19:42 GMT21 September 2020
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    Last month, the Pentagon formally announced plans to draw down the US military continent in Germany by about 12,000 troops, with 6,400 personnel to be sent back home to the United States, and roughly 5,600 others redeployed eastward, in countries including Poland and the Baltic states.

    The US will be moving troops eastward toward Russia’s borders to help “deter” Moscow, US Secretary of Defence Mark Esper has said.

    “The bottom line is: we basically are moving troops further east, closer to Russia’s border to deter them,” the Secretary said, speaking to Fox News on Sunday.

    “Most of the allies I’ve either spoken to, heard from or my staff has spoken to, see this as a good move. It will accomplish all of those objectives that have been laid out. And frankly look, we still have 24,000 plus troops in Germany, so it will still be the largest recipient of US troops. The bottom line is the border has shifted as the alliance has grown,” Esper added.

    The secretary also reiterated the Trump White House’s long-standing demand for Germany to “pay their fair share” in defence spending, and said that Berlin should pay even more than 2 percent of GDP outlined by NATO to help the alliance “stand up to the Russians”.

    In the interview, Esper also commented on growing US tensions with China, accusing Beijing of failing to “follow international laws, rules or norms,” and of not living up to their commitments, “whether it’s with regard to Hong Kong…or their actions in the South China Sea [where] we have deemed their maritime claims to be unlawful.”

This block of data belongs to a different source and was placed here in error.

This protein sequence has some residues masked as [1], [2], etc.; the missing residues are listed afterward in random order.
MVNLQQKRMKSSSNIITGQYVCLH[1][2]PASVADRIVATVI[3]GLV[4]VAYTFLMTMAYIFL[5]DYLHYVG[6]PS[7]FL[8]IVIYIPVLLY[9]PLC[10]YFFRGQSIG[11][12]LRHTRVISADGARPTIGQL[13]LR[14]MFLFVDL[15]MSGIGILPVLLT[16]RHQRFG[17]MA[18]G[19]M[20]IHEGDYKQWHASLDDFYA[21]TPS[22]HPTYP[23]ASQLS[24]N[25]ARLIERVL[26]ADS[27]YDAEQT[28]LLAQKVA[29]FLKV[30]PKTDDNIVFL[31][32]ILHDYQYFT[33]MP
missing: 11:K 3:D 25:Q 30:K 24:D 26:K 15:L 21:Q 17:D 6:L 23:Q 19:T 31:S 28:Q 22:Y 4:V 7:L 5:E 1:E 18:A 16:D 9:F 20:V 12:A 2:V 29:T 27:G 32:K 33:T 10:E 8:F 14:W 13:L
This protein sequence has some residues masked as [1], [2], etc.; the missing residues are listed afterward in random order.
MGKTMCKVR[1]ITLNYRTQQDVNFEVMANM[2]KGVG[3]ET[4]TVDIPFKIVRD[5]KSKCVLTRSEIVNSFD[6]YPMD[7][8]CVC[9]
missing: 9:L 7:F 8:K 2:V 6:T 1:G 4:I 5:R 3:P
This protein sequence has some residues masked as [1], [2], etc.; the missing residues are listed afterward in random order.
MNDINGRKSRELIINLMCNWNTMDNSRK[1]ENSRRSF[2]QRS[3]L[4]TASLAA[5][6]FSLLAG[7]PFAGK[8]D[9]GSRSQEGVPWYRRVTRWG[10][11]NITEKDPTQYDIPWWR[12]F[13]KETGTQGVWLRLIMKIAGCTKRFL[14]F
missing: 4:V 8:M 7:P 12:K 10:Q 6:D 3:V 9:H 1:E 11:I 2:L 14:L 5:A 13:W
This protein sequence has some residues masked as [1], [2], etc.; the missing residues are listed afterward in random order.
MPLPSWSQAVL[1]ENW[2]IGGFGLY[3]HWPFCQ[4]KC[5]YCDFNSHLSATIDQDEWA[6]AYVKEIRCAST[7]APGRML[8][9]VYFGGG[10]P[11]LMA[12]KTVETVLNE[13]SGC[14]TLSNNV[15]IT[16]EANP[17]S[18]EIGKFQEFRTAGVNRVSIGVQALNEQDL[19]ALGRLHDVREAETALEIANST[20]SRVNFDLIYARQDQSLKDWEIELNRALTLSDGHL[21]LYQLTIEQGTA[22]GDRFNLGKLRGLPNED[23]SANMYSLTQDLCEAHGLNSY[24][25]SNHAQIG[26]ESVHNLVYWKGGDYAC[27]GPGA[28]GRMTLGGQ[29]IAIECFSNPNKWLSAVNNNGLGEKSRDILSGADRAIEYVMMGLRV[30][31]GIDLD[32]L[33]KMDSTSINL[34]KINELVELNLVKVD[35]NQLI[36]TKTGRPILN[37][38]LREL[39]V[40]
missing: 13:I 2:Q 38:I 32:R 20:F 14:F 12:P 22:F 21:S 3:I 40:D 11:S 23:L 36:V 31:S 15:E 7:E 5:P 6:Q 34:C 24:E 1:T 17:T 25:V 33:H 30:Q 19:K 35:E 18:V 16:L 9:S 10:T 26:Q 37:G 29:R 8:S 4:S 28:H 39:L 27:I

Partial Pullout From Germany Sparks Bipartisan Fury

    The Trump administration’s move to reduce the US military presence in Germany from 36,000 personnel to about 24,000 troops sparked criticism from both sides of the aisle on Capitol Hill late last month, with critics accusing the White House of “straining” the US relationship with its allies and “undermining US national security”. Lawmakers did not present any alternative proposals, presumably indicating that they would prefer to see a large contingent of US troops remain in Germany indefinitely, where they have already been for over 75 years.

    Last week, Poland’s Defence Ministry announced that Warsaw had reached a formal agreement with Washington to host an additional 1,000 US troops on its territory at seven different bases, with total US troop numbers expected to grow to at least 5,500.

    In the three decades since the end of the Cold War, NATO has continually expanded eastward toward Russia’s borders, notwithstanding a commitment by former Secretary of State James Baker to Soviet leader Mikhail Gorbachev not to station troops east of a reunified Germany in 1990. Since 1999, the Western military bloc has incorporated every former member of the former Warsaw Pact, three former Soviet republics, and three former Yugoslav republics, and has established defence ‘partnership’ programmes with other nations including Ukraine and Georgia, including joint training and the transfer of weapons.

    In addition to holding major drills and gradually building up troop numbers, the US has also stationed dual-use missile launch sites in Romania and Poland which Moscow fears could be easily converted from missile defence facilities to offensive nuclear-tipped Tomahawk cruise missiles with a flight time of just several minutes to Moscow and other key military command centres. On Friday, the Russian General Staff released a policy paper warning that any missile attack on Russia by a nuclear armed adversary would be considered a strategic nuclear one and responded to accordingly.

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